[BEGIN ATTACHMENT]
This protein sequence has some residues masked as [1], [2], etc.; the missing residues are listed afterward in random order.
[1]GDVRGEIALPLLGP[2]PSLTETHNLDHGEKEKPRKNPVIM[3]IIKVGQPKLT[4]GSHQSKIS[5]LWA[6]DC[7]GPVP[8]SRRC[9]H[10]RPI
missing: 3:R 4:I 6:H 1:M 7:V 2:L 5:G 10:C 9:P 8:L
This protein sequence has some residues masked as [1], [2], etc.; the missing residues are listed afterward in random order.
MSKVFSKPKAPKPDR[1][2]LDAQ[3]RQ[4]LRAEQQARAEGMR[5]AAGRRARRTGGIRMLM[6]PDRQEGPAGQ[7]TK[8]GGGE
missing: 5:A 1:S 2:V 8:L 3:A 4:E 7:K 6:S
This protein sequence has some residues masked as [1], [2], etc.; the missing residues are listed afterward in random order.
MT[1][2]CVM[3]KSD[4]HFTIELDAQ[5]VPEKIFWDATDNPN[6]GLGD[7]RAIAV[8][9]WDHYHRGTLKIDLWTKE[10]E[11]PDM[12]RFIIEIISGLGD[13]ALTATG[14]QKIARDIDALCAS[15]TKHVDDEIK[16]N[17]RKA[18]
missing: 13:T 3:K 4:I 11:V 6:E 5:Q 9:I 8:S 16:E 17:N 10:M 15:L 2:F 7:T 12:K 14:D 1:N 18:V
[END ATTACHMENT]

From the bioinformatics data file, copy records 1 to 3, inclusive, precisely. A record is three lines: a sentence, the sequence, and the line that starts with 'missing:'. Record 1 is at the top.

This protein sequence has some residues masked as [1], [2], etc.; the missing residues are listed afterward in random order.
[1]GDVRGEIALPLLGP[2]PSLTETHNLDHGEKEKPRKNPVIM[3]IIKVGQPKLT[4]GSHQSKIS[5]LWA[6]DC[7]GPVP[8]SRRC[9]H[10]RPI
missing: 3:R 4:I 6:H 1:M 7:V 2:L 5:G 10:C 9:P 8:L
This protein sequence has some residues masked as [1], [2], etc.; the missing residues are listed afterward in random order.
MSKVFSKPKAPKPDR[1][2]LDAQ[3]RQ[4]LRAEQQARAEGMR[5]AAGRRARRTGGIRMLM[6]PDRQEGPAGQ[7]TK[8]GGGE
missing: 5:A 1:S 2:V 8:L 3:A 4:E 7:K 6:S
This protein sequence has some residues masked as [1], [2], etc.; the missing residues are listed afterward in random order.
MT[1][2]CVM[3]KSD[4]HFTIELDAQ[5]VPEKIFWDATDNPN[6]GLGD[7]RAIAV[8][9]WDHYHRGTLKIDLWTKE[10]E[11]PDM[12]RFIIEIISGLGD[13]ALTATG[14]QKIARDIDALCAS[15]TKHVDDEIK[16]N[17]RKA[18]
missing: 13:T 3:K 4:I 11:V 6:E 5:Q 9:I 8:S 16:E 17:N 10:M 15:L 2:F 7:T 12:K 14:D 1:N 18:V